The other day I ventured out to see the incredibly hilarious show, Jinkx Monsoon Is Cursed. The show itself was part autobiographical rambling and part comedic motivational speech. Now, this show cost me more than what I’ve paid for other drag shows, however, it was absolutely worth it. No, the tickets weren’t expensive but compared to prices I’ve paid for other shows, you certainly got your money’s worth with Jinkx. The show took place at a very intimate theatre/performance space at the Leeds University Union and it wasn’t a particularly large crowd. This for me was such a treat, it felt like you were at an intimate little performance which really made you feel immersed in her stories. Though a bigger crowd would have been equally brilliant (and more fun for Jinkx), the small venue actually made this a truly special show.

The show started with Alfie Ordinary, a brilliant “drag prince” (his term) who put on a great opening performance. He told a few jokes, he sang a few songs, he did some puppetry at one point – overall I was very impressed. He’s an entertainer I’ve wanted to see live for quite some time now so that was a real treat. But enough about Alfie, on to the star herself, Ms Monsoon.

Jinkx, though similar to how we saw her on Drag Race, was much raunchier than I would have first expected. She spent most of the show teaching kids how to anal douche on a budget, how to survive internet hookups and the troubles with being a slut. Yet somehow, Jinkx did it all with her typical charm but without the ‘water off a duck’s back’ sense of serenity. This was Jinkx 2.0 and she was here to tell us all that life isn’t all rainbows and smiles.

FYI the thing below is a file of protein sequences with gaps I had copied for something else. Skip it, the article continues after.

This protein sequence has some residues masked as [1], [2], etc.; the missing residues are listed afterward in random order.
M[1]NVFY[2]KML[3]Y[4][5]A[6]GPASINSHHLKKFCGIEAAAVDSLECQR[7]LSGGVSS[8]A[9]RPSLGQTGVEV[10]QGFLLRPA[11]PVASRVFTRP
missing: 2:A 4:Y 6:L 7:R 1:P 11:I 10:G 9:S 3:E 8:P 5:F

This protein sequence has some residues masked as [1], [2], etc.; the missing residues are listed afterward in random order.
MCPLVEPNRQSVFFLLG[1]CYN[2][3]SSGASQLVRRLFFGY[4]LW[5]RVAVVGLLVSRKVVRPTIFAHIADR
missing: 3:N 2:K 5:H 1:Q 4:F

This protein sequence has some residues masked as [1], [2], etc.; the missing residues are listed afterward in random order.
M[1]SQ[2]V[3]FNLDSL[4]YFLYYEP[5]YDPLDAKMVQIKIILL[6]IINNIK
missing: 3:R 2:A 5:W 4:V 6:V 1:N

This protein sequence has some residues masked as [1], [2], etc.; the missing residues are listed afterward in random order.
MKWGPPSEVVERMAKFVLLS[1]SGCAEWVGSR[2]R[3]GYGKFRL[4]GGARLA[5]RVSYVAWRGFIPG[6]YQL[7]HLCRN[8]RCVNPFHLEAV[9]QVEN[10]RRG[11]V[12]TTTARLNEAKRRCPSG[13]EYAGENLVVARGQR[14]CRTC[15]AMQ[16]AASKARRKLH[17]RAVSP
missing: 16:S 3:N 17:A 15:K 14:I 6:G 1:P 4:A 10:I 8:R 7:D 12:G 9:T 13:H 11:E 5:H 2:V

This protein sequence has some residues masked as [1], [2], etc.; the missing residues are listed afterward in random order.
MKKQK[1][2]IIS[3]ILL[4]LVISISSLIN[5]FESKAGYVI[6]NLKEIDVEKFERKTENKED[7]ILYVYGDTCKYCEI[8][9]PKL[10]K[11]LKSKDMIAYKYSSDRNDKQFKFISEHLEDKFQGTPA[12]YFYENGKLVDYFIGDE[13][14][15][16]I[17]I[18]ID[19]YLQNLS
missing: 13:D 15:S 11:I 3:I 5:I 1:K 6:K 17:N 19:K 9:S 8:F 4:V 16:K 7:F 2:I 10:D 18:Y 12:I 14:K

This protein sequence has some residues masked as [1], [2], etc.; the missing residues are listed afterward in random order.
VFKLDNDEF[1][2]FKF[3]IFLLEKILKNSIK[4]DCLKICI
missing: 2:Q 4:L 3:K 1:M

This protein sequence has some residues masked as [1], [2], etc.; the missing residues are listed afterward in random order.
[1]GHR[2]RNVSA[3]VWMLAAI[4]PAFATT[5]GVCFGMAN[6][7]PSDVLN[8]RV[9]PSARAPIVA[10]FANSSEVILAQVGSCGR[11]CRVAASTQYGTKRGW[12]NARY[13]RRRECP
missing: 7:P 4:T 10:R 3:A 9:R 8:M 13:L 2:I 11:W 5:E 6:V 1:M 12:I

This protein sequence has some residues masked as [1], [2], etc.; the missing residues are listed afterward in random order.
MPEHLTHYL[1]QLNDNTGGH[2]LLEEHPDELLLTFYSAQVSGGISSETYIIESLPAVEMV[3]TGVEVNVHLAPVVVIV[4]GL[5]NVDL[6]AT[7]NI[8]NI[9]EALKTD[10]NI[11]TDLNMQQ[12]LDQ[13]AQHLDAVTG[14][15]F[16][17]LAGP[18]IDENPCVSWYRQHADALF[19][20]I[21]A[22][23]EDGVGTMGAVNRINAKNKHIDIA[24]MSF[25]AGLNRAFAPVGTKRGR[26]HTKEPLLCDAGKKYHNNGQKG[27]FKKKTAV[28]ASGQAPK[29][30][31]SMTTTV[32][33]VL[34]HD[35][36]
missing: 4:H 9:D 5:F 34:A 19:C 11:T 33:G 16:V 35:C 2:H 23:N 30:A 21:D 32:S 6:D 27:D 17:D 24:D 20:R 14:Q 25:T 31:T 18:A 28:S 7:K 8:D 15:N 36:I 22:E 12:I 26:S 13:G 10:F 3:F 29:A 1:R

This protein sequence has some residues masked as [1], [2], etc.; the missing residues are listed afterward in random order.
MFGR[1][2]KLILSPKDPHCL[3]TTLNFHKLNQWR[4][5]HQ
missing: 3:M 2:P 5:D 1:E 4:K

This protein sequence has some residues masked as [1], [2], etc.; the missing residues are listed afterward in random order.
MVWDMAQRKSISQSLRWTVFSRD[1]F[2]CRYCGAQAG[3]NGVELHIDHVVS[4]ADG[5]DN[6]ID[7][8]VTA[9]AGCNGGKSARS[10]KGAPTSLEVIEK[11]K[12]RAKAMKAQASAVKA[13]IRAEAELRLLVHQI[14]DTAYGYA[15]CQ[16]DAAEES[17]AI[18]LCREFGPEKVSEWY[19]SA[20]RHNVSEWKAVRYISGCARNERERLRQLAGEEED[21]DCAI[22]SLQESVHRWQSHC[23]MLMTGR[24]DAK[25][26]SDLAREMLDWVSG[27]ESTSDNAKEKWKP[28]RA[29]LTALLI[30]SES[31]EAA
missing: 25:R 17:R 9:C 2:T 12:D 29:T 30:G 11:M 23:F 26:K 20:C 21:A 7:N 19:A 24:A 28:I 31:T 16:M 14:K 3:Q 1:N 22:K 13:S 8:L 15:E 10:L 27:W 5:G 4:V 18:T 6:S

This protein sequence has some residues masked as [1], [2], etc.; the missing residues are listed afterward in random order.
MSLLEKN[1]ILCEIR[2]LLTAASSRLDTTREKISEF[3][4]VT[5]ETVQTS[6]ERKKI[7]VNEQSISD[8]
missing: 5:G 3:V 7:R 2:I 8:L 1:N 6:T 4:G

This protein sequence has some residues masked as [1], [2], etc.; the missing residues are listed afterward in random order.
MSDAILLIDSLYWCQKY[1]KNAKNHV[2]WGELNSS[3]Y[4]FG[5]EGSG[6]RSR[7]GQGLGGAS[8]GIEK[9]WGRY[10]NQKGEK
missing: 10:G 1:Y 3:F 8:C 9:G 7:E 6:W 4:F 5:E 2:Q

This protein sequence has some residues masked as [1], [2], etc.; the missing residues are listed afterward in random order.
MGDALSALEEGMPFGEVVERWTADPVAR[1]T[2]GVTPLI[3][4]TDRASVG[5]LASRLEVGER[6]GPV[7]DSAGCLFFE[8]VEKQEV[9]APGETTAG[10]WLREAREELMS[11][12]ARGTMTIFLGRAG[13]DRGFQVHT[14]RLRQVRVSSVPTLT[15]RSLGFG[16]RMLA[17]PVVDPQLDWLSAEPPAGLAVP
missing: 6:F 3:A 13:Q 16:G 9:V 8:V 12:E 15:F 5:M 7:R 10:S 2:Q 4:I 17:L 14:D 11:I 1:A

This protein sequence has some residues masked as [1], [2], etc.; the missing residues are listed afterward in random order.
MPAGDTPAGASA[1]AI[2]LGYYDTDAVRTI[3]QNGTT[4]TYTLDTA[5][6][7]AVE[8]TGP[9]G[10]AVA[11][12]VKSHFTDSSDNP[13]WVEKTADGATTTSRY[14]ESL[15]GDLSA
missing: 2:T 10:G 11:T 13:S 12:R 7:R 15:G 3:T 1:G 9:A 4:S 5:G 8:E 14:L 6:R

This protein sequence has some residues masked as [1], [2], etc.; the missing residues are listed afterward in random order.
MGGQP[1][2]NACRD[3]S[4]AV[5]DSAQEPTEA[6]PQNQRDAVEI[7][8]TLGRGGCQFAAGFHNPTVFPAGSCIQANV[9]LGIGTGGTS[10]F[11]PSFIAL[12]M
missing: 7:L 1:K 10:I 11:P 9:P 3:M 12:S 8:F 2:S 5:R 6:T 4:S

We also got to hear here impeccable voice which, honestly, that was the biggest treat of the whole night. Yes, she was brilliant and savagely hilarious, but we shouldn’t forget that Jinkx has some powerful pipes on her. This, of course, means we were treated to some absolutely stellar songs, some originals and some hilarious swing and jazz style covers of some pop classics. I honestly don’t think I’ve laughed, clapped and applauded at a show like this in quite some time.

It was a truly different show to other drag performances I’ve seen before. Jinkx really knew how to make ’em laugh, engage the audience in both tales and tunes and have us hanging on every last filthy word that poured out of her whorish mouth. I would highly recommend Jinkx Monsoon Is Cursed, so try and get some tickets for a town near you. I promise it’s worth it, just pray that there are some tickets left. This is what it takes to be a real winner in life!

After writing this review, something amazing happened…

The incredible Jinkx Monsoon herself read my review! I know, I honestly couldn’t believe it. Thankfully, she liked what I wrote, phew. 🤩

Jinkx Monsoon Instagram message

Harry J Bartlett

Digital Content Creator, lover of fashion, drag queen connoisseur and all around phenomenal human being. If I had to describe myself in 3 words I would say; Gorgeous, Talented and Humble.